Special attention is now directed to spring connector I2. This member is preferably formed of spring steel, and may be circular, annular, oval, curved, or any other desired shape suitable for accomplishing the purposes of the instant invention, it being contemplated, however, that the axis of l2 shall be, generally speaking, transverse to panel iii, as shown in the drawing.

Rail I0 may be joined to connector I2 in anyl desired manner, as by means of bolts I3 and I4 and associated nuts I3a and I4a. Disposed within connector I2 and preferably spaced from the front and side walls thereof (Fig. 2), is an inner impact resisting member I5, which element may resemble I2 in general contour, and be of a corresponding heightbut which is of a smaller diameter than said element. In the construction illustrated, I5 is provided with side Wings I5a and I5b, although this `,is not strictly necessary for the purposes of the instant invention, and, as a matter of fact, the element may be in the form of a closed circle, or in any other form capable of ac- It is also to be noted that while in the drawing, element I5 is shown anchored adjacent the post, it may instead be fastened to rail I0 as by means of bolts I3 and I4, when conditions make such an arrangement desirable.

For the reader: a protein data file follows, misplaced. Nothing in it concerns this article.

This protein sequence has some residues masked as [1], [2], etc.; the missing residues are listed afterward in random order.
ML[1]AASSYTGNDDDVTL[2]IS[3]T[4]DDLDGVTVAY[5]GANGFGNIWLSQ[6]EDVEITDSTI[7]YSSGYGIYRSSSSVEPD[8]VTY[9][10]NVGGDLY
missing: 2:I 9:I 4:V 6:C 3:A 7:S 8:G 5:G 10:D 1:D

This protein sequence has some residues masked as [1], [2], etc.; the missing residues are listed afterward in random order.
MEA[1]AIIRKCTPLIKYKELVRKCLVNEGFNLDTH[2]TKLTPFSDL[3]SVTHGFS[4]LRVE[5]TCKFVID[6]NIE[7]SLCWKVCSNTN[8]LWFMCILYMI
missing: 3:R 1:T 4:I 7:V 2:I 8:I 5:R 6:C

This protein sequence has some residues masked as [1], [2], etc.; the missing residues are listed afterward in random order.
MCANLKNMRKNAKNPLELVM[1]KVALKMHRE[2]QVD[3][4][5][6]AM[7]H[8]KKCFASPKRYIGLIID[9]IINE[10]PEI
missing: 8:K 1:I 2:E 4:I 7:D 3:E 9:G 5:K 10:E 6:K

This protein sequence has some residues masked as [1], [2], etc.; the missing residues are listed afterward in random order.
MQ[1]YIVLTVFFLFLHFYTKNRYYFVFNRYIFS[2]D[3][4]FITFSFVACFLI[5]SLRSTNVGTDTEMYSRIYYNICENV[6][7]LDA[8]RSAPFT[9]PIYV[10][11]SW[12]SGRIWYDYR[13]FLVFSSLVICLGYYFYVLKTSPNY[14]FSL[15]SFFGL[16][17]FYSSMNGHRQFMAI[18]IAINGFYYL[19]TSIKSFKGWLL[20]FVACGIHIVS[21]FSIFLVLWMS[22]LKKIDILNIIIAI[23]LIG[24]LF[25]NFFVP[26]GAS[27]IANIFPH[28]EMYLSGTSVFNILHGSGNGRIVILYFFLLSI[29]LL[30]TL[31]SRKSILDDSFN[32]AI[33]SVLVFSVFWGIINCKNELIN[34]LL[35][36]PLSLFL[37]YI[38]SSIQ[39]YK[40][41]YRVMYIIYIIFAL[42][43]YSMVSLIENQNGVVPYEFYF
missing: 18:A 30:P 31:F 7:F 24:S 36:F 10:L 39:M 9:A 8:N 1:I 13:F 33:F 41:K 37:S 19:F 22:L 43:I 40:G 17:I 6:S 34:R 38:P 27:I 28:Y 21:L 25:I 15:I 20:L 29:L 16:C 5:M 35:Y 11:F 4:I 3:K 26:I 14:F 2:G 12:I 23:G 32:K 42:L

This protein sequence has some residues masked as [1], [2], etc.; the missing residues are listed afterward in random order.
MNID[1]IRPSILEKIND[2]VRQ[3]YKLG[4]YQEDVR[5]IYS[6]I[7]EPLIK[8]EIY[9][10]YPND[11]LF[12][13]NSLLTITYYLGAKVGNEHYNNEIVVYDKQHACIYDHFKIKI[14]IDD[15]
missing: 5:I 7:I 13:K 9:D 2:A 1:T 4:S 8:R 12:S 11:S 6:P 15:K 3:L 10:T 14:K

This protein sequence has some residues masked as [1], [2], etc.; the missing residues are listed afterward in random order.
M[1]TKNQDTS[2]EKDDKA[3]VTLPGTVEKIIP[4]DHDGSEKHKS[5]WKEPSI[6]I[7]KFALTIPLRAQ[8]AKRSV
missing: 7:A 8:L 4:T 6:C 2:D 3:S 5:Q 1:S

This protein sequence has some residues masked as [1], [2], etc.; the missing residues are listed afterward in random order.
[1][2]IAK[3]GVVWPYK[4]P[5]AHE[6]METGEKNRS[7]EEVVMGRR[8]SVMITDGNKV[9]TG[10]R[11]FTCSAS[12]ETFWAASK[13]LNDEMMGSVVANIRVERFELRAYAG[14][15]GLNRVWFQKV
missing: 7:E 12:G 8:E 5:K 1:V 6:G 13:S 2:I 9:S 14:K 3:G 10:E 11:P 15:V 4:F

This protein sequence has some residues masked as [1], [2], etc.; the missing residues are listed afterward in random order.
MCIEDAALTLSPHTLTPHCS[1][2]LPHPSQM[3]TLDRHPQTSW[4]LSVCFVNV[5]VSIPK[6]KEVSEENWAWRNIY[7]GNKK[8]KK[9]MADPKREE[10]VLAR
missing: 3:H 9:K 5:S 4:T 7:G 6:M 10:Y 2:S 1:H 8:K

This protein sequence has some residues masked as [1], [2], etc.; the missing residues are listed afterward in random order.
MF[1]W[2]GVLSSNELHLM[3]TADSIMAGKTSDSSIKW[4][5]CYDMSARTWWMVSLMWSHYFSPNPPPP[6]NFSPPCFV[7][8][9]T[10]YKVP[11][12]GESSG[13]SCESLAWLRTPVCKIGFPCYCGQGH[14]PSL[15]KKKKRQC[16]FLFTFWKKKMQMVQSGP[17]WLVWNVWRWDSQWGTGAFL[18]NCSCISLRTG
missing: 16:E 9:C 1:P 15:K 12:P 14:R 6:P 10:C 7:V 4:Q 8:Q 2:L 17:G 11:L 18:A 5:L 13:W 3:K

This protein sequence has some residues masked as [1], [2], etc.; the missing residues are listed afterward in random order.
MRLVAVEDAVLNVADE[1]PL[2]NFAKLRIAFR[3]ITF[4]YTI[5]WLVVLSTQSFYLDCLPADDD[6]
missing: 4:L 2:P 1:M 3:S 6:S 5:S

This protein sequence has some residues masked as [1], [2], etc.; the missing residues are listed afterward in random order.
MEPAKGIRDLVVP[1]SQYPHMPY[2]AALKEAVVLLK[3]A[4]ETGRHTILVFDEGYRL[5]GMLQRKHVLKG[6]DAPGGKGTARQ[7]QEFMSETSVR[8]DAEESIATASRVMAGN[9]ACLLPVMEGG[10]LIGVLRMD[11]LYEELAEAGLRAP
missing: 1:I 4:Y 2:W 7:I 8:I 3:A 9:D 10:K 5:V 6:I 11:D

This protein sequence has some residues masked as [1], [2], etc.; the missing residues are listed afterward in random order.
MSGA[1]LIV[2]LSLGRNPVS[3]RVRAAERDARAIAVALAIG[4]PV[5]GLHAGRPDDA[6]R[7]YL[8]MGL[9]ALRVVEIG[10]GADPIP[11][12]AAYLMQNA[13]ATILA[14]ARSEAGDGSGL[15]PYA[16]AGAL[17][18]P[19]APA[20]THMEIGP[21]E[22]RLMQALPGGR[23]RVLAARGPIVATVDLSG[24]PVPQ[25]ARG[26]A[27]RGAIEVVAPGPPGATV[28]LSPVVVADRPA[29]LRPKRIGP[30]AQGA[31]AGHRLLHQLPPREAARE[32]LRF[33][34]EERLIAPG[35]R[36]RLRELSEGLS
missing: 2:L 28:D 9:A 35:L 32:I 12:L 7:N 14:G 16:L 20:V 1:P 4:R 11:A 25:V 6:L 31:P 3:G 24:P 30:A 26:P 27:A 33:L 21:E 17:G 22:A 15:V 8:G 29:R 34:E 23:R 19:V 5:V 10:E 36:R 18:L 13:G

Member I5 may be fabricated of spring steel as is I2, or be of a more rigid construction, the fundamental purpose being to provide a buffer within a yielding outside element of the nature of I2 as described herein, to perform functions contemplated by the objects of this invention as set forth heretofore. i

Fig. '7 illustrates an embodiment of the instantl invention in which buffer element I5c is in the form of a closed circle or conventional cylinder, the structure otherwise being as suggested in Figs. l and 2; and the operation of the device being substantially identical to that described hereafter, except, however, that when the buier is thus formed a somewhat greater resistance to impact may exist, with a corresponding lack of resiliency than when a spring having wings such as I5a and I 5b.is employed.